3D Photography Reveals 'Hidden' Paleolithic Cave Animal Art

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September 6, 2023

Archaeologists, perhaps channeling their childhood viewing whims, have found hidden animal figures on cave walls in Spain that date back tens of thousands of years.

La Pasiega 3D art

The drawings adorn the cave of La Pasiega, which is in north-central Spain, about 260 miles from Madrid. More than 700 illustrations of animals, along with dots and lines and symbols, dot the walls of the cave, which was discovered in modernity only in 1911. Dating of the art puts it at being done more than 40,000 years ago, in the Paleolithic Era.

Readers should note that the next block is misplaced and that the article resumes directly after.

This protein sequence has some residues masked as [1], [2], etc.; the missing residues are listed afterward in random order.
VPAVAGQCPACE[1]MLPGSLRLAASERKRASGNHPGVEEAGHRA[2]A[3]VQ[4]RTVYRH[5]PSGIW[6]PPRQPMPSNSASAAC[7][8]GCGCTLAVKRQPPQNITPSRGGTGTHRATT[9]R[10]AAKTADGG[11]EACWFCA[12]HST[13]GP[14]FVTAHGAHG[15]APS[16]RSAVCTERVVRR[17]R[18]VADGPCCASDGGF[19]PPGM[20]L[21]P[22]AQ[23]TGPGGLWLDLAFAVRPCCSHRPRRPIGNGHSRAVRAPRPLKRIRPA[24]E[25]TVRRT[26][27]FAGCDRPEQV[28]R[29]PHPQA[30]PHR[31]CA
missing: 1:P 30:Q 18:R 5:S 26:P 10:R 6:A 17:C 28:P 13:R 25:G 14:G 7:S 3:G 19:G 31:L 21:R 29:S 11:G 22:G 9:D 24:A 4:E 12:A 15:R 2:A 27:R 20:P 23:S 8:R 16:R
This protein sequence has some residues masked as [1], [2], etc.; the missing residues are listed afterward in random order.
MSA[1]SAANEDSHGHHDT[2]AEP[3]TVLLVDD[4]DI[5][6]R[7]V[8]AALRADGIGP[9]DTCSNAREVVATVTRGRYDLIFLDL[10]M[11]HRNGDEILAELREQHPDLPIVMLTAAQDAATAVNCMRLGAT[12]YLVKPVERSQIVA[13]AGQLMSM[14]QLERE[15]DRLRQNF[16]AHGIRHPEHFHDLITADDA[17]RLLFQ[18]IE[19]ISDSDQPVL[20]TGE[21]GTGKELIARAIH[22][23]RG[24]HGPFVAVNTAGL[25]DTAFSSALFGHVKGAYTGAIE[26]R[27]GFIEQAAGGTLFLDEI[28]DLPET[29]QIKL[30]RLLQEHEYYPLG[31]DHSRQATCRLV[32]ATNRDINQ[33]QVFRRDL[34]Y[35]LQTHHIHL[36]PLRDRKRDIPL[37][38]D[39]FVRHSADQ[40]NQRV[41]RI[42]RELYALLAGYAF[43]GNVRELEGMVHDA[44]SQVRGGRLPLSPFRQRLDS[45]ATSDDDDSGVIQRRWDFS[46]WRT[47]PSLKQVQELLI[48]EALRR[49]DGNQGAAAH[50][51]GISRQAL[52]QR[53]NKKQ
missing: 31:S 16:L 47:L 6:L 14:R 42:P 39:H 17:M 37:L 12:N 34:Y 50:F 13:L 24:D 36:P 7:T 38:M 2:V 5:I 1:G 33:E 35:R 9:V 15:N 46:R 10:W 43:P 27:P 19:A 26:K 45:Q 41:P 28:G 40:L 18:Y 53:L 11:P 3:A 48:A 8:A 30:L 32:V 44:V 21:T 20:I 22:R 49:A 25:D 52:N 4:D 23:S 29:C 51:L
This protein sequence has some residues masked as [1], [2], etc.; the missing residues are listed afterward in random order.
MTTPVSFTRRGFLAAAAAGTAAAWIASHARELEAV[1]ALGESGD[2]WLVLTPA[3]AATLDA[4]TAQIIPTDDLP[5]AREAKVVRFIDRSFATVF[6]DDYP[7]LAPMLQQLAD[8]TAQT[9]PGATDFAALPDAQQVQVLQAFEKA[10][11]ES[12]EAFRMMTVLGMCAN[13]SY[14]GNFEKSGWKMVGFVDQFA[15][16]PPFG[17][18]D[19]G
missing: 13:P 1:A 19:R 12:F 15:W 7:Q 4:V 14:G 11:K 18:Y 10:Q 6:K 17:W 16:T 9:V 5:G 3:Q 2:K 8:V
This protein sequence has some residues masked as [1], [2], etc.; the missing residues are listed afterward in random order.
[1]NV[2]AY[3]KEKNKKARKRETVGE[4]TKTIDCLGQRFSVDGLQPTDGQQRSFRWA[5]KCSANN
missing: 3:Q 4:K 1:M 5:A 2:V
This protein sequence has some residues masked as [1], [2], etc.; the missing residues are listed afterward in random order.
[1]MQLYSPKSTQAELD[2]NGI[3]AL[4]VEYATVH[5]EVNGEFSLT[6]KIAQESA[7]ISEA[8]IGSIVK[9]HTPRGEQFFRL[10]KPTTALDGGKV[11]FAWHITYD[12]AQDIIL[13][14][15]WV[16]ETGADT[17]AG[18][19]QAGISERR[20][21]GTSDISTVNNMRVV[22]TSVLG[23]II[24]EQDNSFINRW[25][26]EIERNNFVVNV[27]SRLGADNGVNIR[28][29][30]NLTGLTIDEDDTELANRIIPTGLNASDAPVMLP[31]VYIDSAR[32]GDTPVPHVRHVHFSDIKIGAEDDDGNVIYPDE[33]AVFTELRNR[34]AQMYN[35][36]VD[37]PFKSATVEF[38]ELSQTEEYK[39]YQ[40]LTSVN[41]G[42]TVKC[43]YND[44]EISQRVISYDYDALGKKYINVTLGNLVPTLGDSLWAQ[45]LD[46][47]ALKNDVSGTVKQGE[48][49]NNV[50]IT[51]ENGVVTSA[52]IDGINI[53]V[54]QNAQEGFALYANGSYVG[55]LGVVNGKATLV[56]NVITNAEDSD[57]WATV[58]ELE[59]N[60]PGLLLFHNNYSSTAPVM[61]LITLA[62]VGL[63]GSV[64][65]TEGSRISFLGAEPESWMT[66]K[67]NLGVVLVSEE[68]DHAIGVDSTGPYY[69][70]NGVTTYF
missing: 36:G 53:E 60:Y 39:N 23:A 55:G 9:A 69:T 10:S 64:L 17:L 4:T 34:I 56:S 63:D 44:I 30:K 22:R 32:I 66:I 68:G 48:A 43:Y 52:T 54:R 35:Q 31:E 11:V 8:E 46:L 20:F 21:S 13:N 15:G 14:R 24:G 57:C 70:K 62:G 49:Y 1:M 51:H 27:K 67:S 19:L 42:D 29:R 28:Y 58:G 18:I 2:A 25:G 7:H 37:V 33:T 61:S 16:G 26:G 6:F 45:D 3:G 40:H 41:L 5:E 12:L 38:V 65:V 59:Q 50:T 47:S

According to Complutense University of Madrid archaeologist and photographer Raquel Asiain, it was the 3D stereoscopic methods of viewing that yielded the heretofore unseen images: horses and aurochs (a now-extinct species of cow). The key was in the method: Take two high-resolution photos 2.5 inches apart and then view them together, forcing the human brain to craft a three-dimensional image. Wearing 3D glasses makes this process easier, but just crossing one's eyes can approximate the same experience.

Yielding the highest resolution photos was a viewing device, similar to the View-Master, the highly popular stereoscope that premiered in the first half of the 20th Century and remains popular today.

The study appears in the August 17 issue of Antiquity.

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Social Studies for Kids
copyright 2002–2023
David White

Social Studies for Kids
copyright 2002–2024
David White